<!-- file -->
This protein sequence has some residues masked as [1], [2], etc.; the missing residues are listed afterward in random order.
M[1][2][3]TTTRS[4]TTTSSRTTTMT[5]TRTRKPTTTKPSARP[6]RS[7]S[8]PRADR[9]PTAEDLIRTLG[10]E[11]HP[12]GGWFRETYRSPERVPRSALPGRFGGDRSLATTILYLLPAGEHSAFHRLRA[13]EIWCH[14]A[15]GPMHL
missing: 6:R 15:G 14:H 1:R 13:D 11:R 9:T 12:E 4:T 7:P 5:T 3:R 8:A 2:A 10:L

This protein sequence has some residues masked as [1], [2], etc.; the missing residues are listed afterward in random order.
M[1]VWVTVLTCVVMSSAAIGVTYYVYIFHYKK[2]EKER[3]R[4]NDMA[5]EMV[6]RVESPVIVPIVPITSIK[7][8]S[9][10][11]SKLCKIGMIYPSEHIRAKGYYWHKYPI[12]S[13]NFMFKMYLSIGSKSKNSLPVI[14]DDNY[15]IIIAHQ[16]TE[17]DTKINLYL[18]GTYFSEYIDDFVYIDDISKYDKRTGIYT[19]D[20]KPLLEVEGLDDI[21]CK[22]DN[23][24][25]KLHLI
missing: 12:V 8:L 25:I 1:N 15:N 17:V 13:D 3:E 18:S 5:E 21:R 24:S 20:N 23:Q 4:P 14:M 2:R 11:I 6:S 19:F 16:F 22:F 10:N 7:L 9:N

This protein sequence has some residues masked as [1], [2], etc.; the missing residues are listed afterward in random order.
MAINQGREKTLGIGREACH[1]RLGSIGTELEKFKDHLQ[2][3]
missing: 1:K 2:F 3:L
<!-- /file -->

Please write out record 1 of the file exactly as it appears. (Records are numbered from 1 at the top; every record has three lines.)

This protein sequence has some residues masked as [1], [2], etc.; the missing residues are listed afterward in random order.
M[1][2][3]TTTRS[4]TTTSSRTTTMT[5]TRTRKPTTTKPSARP[6]RS[7]S[8]PRADR[9]PTAEDLIRTLG[10]E[11]HP[12]GGWFRETYRSPERVPRSALPGRFGGDRSLATTILYLLPAGEHSAFHRLRA[13]EIWCH[14]A[15]GPMHL
missing: 6:R 15:G 14:H 1:R 13:D 11:R 9:T 12:E 4:T 7:P 5:T 3:R 8:A 2:A 10:L